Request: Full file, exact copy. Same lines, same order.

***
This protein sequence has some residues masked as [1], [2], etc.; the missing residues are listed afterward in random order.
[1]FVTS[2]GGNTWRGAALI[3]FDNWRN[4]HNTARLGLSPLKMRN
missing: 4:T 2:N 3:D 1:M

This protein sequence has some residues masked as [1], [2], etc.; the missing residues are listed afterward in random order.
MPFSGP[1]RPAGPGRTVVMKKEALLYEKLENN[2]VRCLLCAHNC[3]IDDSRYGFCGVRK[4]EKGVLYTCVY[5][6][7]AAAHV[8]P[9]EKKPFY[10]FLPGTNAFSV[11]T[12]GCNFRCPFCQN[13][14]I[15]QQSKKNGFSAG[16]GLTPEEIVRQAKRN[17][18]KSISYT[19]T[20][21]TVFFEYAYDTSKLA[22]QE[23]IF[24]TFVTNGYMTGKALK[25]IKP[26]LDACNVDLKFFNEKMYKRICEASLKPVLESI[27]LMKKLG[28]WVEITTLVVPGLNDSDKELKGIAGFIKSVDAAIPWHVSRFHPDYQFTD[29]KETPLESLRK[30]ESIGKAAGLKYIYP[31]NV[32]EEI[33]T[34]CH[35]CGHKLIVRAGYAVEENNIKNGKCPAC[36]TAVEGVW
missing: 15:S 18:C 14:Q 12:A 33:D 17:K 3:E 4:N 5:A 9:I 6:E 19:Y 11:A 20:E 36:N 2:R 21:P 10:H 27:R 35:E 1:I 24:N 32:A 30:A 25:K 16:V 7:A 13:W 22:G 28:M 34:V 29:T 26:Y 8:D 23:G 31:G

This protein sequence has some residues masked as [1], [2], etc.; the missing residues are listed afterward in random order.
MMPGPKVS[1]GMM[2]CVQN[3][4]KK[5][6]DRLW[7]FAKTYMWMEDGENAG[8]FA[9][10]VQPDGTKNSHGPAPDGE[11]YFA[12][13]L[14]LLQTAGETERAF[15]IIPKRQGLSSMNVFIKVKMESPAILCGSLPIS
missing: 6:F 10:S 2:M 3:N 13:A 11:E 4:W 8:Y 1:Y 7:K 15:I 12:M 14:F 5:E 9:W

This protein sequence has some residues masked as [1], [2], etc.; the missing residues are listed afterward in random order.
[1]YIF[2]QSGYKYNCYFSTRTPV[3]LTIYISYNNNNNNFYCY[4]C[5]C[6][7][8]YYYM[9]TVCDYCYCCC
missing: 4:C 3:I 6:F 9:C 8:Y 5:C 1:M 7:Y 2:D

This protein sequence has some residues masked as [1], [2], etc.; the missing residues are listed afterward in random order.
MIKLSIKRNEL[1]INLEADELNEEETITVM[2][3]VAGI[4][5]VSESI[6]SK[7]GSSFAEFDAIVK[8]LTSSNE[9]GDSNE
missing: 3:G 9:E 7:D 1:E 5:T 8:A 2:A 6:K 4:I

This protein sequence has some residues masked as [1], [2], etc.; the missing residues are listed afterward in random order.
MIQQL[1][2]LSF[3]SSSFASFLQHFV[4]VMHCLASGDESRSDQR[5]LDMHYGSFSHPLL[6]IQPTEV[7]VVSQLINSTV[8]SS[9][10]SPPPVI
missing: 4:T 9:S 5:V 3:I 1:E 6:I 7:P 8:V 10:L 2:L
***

This protein sequence has some residues masked as [1], [2], etc.; the missing residues are listed afterward in random order.
[1]FVTS[2]GGNTWRGAALI[3]FDNWRN[4]HNTARLGLSPLKMRN
missing: 4:T 2:N 3:D 1:M

This protein sequence has some residues masked as [1], [2], etc.; the missing residues are listed afterward in random order.
MPFSGP[1]RPAGPGRTVVMKKEALLYEKLENN[2]VRCLLCAHNC[3]IDDSRYGFCGVRK[4]EKGVLYTCVY[5][6][7]AAAHV[8]P[9]EKKPFY[10]FLPGTNAFSV[11]T[12]GCNFRCPFCQN[13][14]I[15]QQSKKNGFSAG[16]GLTPEEIVRQAKRN[17][18]KSISYT[19]T[20][21]TVFFEYAYDTSKLA[22]QE[23]IF[24]TFVTNGYMTGKALK[25]IKP[26]LDACNVDLKFFNEKMYKRICEASLKPVLESI[27]LMKKLG[28]WVEITTLVVPGLNDSDKELKGIAGFIKSVDAAIPWHVSRFHPDYQFTD[29]KETPLESLRK[30]ESIGKAAGLKYIYP[31]NV[32]EEI[33]T[34]CH[35]CGHKLIVRAGYAVEENNIKNGKCPAC[36]TAVEGVW
missing: 15:S 18:C 14:Q 12:A 33:D 17:K 3:E 4:N 5:A 9:I 6:E 19:Y 11:A 20:E 36:N 2:R 21:P 10:H 27:R 35:E 1:I 24:N 32:A 30:A 25:K 16:V 7:A 13:W 22:G 28:M 34:V 29:T 26:Y 8:D 23:G 31:G

This protein sequence has some residues masked as [1], [2], etc.; the missing residues are listed afterward in random order.
MMPGPKVS[1]GMM[2]CVQN[3][4]KK[5][6]DRLW[7]FAKTYMWMEDGENAG[8]FA[9][10]VQPDGTKNSHGPAPDGE[11]YFA[12][13]L[14]LLQTAGETERAF[15]IIPKRQGLSSMNVFIKVKMESPAILCGSLPIS
missing: 6:F 10:S 2:M 3:N 13:A 11:E 4:W 8:Y 1:Y 7:K 15:I 12:M 14:F 5:E 9:W

This protein sequence has some residues masked as [1], [2], etc.; the missing residues are listed afterward in random order.
[1]YIF[2]QSGYKYNCYFSTRTPV[3]LTIYISYNNNNNNFYCY[4]C[5]C[6][7][8]YYYM[9]TVCDYCYCCC
missing: 4:C 3:I 6:F 9:C 8:Y 5:C 1:M 7:Y 2:D

This protein sequence has some residues masked as [1], [2], etc.; the missing residues are listed afterward in random order.
MIKLSIKRNEL[1]INLEADELNEEETITVM[2][3]VAGI[4][5]VSESI[6]SK[7]GSSFAEFDAIVK[8]LTSSNE[9]GDSNE
missing: 3:G 9:E 7:D 1:E 5:T 8:A 2:A 6:K 4:I

This protein sequence has some residues masked as [1], [2], etc.; the missing residues are listed afterward in random order.
MIQQL[1][2]LSF[3]SSSFASFLQHFV[4]VMHCLASGDESRSDQR[5]LDMHYGSFSHPLL[6]IQPTEV[7]VVSQLINSTV[8]SS[9][10]SPPPVI
missing: 4:T 9:S 5:V 3:I 1:E 6:I 7:P 8:V 10:L 2:L